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  • In reply to Marina P:

    Thanks everyone who replied. Glad you liked them Marina, they are sooo cute. We made up our own ORS using cooled boiled water quantity 1/4 pt with a few grains of salt and sugar added. (A very weak solution) but I'm sure it can be bought already done.

    We then fed this to them on the brush. I didn't have a shringe but the brush worked equally well as they were ready to take food. All I did was to tickle the brush hairs along the sides of their beaks. They opened them up immediately and swallowed; suffice to say being hungry helped! This implement keeps the handler a decent distance from the chicks so they don't get spooked and don't imprint on you. While this was digesting in their tummies I decapitated some Wax worms and squeezed the innards out and made it into a baby mash, then fed this in the same manner on a separate brush mixed with the fluid again. It all worked well and I was praised by the staff at the wildlife centre for acting the way I did and that I had given them life saving treatment.

    With regard to why the parents left the nest we still have no idea. I have gone through every piece of footage both the  inside camera and the outside CCTV camera in case I had made a mistake but I can confirm the parents did not return to their babies.

    Yes, it could have been predation, mind you I've since been informed by a bird enthusiast that the female might have simply dropped dead .Laying eggs and raising the chicks from start to finish can be exhausting keeping up with demand and they just run out of energy; especially if they are an older bird. The female fed the chicks every15 mins until about 8am, with the male popping in now and then. He came back to give them their last feed at 11am, after that neither parent came back to the box. So something happened to the female between 8 and 11am or a decision of some kind was made by the male, or both. I think it unlikely that both birds would have been predated within this short space of time, but who can say?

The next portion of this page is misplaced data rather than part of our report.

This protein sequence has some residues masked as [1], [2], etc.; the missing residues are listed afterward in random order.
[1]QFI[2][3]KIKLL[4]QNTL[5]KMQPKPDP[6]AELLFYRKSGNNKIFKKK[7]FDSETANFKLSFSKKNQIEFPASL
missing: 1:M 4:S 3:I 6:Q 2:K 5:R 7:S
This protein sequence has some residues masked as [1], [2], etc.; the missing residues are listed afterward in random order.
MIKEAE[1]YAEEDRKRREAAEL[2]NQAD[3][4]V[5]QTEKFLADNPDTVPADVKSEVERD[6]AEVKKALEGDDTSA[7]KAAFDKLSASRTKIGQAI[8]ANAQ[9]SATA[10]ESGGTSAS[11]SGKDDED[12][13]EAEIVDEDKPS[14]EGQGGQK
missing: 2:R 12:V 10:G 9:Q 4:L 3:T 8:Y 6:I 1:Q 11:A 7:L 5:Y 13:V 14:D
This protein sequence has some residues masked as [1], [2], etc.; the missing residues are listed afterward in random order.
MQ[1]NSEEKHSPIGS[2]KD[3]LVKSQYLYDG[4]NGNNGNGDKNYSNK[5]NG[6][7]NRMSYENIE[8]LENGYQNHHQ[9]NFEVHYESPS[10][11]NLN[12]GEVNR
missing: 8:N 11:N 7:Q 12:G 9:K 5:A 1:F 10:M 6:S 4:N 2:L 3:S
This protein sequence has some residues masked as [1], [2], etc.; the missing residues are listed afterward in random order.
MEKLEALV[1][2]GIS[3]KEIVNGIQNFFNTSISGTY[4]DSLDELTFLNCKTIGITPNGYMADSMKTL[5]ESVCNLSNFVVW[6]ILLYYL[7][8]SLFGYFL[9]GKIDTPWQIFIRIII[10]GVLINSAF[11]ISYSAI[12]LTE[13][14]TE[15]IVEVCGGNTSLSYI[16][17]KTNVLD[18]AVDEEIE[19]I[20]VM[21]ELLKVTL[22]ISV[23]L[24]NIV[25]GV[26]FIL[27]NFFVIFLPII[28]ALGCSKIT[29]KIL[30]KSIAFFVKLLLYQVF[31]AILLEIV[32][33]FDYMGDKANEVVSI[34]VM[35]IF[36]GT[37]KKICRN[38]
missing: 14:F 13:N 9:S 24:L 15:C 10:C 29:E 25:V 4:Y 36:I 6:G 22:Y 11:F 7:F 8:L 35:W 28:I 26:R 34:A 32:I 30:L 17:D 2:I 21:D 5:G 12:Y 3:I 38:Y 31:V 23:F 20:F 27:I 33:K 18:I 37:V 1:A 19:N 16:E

I understand that a lone parent can raise chicks on their own but with difficulty. It's guess work but the male may have left them to  perish if he had another nest with chicks nearby and another female wanting his attention. Maybe he had to make a 'decision' if that is what they do, which one was to take priority. I have had a situation in the past where I could definitely tell that one male was serving two females so it is not out of the question. Incidentally, I also think that had this nest been in woodland their chirruping would have attracted predators and their lives would have ended sooner. In a garden box they are pretty much protected therefore their demise would have taken much longer with more suffering had I not intervened. Having a camera can sometimes be a mixed blessing!

    No doubt we shall never know for sure what did happen to Tom & Jess.

    'ASK THE BIRDS, THEY WILL SHOW YOU THE BEAUTY OF THIS EARTH'    St Francis of Assisi - Patron Saint of Animals.

  • In reply to KathleenRaynor:

    Thanks for info Kathleen - I will try it next time. I have never thought of squashing wax worms, I usually feed egg yolk mixed with mushed breadcrumbs, if they are too young, or chopped earth worms from our wormerie if they are nearer fledging. I have had to feed a few chicks in the past and usually they don't spook by people - I think they are 'programmed' to open beaks when they see something approaching. Imprinting though is indeed a concern. The tickling on the side of the beak can be very handy in the case of stubborn chicks.

    You are right, we won't know what happened to Tom and Jess but thanks to you there are now six Toms and Jesses around and that is a massive success!

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    "Any glimpse into the life of an animal quickens our own and makes it so much the larger and better in every way." John Muir